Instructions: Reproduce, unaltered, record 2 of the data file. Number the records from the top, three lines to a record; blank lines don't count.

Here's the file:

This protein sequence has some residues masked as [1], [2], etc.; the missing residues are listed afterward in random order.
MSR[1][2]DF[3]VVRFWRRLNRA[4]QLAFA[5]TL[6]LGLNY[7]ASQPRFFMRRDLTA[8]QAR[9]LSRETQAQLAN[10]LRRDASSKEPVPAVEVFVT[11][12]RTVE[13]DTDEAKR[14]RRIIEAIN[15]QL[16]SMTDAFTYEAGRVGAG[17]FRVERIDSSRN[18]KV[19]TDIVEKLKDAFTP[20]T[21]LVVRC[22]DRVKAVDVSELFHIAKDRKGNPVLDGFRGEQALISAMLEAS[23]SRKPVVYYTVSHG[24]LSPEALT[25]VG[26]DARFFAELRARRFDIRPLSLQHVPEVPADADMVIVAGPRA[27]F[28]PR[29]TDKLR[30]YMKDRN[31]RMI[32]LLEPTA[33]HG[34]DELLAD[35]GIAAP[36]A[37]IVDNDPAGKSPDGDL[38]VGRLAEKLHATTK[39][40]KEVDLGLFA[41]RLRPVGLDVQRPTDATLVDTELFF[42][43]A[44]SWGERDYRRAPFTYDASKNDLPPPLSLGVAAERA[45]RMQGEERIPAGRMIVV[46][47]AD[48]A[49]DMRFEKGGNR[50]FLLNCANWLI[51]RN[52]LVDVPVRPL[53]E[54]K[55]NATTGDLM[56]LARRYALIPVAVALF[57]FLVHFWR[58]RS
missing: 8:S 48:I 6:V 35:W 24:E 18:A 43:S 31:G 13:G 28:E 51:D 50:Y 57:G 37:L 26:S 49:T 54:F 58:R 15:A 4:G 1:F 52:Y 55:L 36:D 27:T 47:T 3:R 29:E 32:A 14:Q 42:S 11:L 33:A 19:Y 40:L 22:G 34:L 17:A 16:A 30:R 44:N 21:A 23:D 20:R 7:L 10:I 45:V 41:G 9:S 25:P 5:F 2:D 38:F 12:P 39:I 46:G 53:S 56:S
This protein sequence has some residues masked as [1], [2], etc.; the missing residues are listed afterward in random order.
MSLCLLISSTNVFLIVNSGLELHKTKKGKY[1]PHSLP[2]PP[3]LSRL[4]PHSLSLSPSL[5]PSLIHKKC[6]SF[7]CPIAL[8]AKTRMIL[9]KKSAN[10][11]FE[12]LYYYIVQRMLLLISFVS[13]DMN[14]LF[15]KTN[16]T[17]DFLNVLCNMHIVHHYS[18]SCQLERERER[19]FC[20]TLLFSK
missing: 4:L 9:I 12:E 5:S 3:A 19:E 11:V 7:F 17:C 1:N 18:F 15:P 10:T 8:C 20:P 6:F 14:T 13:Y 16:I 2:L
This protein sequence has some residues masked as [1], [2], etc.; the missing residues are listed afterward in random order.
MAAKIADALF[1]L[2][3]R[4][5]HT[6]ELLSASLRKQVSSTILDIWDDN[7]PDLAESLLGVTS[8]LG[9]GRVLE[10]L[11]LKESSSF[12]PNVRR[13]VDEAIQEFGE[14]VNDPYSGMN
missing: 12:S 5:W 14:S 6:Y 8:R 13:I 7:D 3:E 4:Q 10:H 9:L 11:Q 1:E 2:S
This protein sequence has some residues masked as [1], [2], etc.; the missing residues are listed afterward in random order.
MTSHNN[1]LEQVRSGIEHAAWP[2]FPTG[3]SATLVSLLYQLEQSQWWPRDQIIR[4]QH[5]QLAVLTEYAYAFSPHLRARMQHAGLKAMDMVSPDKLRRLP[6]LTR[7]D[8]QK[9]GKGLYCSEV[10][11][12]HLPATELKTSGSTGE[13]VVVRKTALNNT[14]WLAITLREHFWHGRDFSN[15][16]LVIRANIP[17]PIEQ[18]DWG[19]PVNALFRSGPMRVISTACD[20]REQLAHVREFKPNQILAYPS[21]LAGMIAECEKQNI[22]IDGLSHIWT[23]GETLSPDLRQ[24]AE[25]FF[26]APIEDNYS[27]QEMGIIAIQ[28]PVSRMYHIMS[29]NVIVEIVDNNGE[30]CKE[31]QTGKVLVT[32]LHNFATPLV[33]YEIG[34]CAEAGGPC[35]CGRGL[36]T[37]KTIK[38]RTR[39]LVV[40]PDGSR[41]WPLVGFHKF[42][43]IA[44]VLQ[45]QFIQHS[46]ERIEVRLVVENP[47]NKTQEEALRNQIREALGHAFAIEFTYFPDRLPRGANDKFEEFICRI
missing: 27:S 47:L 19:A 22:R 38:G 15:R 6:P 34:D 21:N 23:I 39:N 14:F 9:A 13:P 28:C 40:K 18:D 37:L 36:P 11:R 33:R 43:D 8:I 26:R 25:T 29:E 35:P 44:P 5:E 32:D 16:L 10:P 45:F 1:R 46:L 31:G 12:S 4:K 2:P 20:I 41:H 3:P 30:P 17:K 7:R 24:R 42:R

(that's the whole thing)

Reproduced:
This protein sequence has some residues masked as [1], [2], etc.; the missing residues are listed afterward in random order.
MSLCLLISSTNVFLIVNSGLELHKTKKGKY[1]PHSLP[2]PP[3]LSRL[4]PHSLSLSPSL[5]PSLIHKKC[6]SF[7]CPIAL[8]AKTRMIL[9]KKSAN[10][11]FE[12]LYYYIVQRMLLLISFVS[13]DMN[14]LF[15]KTN[16]T[17]DFLNVLCNMHIVHHYS[18]SCQLERERER[19]FC[20]TLLFSK
missing: 4:L 9:I 12:E 5:S 3:A 19:E 11:V 7:F 17:C 1:N 18:F 15:P 10:T 8:C 20:P 6:F 14:T 13:Y 16:I 2:L